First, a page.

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Feminist conceptualization in sexual abuse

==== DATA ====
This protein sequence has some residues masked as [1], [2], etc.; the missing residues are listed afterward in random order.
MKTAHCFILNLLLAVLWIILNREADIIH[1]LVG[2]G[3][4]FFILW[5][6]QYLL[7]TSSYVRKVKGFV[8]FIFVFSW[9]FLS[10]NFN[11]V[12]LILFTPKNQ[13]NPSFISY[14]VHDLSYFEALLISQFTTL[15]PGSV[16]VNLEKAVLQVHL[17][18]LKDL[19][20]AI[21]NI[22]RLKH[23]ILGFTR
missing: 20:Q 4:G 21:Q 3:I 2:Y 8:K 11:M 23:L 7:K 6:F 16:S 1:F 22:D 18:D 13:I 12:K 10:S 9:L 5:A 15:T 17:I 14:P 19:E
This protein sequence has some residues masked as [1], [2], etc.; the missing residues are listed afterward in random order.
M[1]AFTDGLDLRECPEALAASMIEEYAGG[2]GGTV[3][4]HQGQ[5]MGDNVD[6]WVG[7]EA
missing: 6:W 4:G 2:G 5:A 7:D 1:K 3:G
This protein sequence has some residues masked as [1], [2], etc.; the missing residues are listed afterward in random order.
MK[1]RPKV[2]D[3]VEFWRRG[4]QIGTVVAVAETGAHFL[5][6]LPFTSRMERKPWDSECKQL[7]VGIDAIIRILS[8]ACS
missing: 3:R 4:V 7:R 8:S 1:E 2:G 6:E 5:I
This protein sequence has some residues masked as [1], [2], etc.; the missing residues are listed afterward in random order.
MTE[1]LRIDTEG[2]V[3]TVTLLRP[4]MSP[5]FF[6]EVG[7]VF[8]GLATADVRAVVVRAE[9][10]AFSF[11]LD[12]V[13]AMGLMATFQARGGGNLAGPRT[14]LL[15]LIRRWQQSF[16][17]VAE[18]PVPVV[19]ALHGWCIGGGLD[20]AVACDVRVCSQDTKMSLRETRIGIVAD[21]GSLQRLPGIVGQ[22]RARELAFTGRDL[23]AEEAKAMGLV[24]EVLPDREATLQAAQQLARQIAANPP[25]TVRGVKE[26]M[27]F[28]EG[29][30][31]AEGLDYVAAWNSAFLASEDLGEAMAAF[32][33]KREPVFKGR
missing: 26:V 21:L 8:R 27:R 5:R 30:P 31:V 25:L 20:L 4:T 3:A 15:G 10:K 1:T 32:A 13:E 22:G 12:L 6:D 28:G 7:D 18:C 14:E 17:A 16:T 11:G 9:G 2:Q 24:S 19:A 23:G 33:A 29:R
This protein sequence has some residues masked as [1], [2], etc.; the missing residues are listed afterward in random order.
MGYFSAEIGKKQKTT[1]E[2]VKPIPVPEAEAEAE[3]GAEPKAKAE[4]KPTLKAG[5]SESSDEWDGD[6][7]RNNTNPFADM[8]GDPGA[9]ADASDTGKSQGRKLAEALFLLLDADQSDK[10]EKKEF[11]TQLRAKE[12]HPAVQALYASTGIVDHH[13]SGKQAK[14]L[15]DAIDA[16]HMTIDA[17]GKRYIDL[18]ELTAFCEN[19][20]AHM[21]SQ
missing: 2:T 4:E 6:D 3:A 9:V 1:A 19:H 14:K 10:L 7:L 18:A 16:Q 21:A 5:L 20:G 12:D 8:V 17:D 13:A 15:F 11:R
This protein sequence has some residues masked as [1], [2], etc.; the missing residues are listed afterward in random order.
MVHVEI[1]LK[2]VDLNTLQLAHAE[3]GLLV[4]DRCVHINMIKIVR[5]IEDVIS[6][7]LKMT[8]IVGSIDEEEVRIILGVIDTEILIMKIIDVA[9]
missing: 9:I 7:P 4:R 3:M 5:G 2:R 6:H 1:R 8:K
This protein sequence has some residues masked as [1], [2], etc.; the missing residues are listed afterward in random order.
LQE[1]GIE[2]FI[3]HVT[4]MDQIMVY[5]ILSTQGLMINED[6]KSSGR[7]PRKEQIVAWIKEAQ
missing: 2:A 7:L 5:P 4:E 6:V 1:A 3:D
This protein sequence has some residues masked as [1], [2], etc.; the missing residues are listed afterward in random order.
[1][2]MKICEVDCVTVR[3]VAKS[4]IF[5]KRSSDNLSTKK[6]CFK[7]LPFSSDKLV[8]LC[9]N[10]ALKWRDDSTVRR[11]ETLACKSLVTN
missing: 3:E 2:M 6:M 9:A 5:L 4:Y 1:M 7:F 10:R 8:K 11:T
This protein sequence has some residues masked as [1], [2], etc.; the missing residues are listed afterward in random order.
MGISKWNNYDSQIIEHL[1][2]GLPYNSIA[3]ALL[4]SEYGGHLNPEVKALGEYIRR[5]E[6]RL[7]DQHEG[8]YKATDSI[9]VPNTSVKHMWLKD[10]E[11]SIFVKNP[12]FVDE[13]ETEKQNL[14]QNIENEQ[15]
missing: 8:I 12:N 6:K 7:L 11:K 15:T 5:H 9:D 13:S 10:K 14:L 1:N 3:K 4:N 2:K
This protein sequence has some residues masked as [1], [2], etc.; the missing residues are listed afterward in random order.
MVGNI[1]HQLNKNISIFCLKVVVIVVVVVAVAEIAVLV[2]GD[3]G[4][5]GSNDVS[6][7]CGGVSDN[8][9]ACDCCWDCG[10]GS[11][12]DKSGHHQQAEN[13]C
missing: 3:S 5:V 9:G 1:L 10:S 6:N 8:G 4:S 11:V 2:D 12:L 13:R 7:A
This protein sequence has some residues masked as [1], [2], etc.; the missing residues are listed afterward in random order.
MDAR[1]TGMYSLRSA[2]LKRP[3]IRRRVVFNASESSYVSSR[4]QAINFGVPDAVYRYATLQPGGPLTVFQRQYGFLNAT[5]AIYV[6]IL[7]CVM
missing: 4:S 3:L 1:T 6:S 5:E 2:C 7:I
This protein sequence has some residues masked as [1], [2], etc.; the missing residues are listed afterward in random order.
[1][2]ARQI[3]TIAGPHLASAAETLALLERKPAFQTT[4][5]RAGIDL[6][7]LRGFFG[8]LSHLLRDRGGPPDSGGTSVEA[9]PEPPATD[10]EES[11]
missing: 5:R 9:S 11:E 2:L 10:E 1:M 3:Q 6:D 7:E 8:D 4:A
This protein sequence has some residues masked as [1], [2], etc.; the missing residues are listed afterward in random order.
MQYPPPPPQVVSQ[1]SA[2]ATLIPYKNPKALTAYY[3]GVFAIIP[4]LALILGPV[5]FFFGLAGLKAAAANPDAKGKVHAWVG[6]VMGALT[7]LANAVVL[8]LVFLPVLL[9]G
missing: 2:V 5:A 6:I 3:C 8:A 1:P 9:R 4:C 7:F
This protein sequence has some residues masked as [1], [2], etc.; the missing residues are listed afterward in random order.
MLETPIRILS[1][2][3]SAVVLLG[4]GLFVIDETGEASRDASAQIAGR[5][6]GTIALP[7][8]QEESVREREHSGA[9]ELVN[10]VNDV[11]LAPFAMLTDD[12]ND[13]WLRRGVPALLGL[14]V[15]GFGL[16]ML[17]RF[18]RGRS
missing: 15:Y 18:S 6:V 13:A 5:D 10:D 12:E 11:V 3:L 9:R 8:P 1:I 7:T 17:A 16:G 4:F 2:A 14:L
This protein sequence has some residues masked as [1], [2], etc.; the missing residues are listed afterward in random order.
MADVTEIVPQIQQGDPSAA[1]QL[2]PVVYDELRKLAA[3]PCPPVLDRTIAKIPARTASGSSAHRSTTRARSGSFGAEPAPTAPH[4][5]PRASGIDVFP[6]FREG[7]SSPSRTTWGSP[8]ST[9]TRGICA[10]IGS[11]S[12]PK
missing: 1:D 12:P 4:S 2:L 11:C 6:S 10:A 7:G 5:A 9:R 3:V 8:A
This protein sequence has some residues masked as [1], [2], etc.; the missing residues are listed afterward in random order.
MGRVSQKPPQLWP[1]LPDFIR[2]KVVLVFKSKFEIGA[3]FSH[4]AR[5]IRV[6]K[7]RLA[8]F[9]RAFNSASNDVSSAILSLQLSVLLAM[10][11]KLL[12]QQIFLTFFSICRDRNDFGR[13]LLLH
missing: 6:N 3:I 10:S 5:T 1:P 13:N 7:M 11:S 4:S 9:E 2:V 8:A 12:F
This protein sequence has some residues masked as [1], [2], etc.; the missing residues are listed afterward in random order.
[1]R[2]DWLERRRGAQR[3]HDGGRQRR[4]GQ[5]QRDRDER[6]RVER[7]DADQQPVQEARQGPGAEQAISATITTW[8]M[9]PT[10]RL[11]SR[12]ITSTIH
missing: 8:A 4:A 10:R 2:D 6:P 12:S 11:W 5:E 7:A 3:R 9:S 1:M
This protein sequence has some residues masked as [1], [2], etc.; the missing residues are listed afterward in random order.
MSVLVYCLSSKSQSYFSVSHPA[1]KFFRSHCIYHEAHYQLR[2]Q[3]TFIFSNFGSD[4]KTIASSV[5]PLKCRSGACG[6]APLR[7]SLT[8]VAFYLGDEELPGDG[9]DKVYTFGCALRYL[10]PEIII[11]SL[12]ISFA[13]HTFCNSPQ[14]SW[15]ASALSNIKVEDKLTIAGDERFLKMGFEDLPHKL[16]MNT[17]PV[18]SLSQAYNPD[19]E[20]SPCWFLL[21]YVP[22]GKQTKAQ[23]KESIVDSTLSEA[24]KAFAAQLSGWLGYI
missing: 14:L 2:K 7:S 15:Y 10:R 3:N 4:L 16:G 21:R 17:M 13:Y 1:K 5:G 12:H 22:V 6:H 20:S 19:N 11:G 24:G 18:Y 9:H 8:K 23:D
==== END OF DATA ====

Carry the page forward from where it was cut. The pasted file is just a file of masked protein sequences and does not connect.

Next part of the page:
Feminist conceptualization in sexual abuse Several papers have reframed the response of nonoffending mothers to the disclosure of their child’s abuse using a feminist-oriented approach (Birns & Meyer, 1993; Cammaert, 1988; Hooper, 1989; McIntyre, 1981 ; Wattenberg, 1985). These and other writers presenting alternate views recognize that a power imbalance exists in families in which incest occurs. As such, mothers are often financially dependent upon the offender, which significantly increases the costs of disclosure to the mother. This problem may be worsened when mothers with physically abusive partners fear physical retribution against their children or themselves for reporting the abuse. Further, mothers, who receive no formal training in how to identify abuse, may recognize that their child is distressed but may not realize that the distress is related to sexual abuse. Society also places expectations on mothers to stand by their partners in times of trouble, while placing the burden of responsibility on them for their family’s wellbeing. As such, mothers may try to stop the abuse themselves or may seek out informal sources for help, perhaps not even considering that they can or should seek formal assistance. Conversely, the loss of support after disclosure by friends and family might exert pressure on mothers to believe their partner over the child. Finally, in today’s climate in which false-memory syndrome stories make the headlines in newspapers across the country, guardians may be led to believe instead that the disclosure is false.

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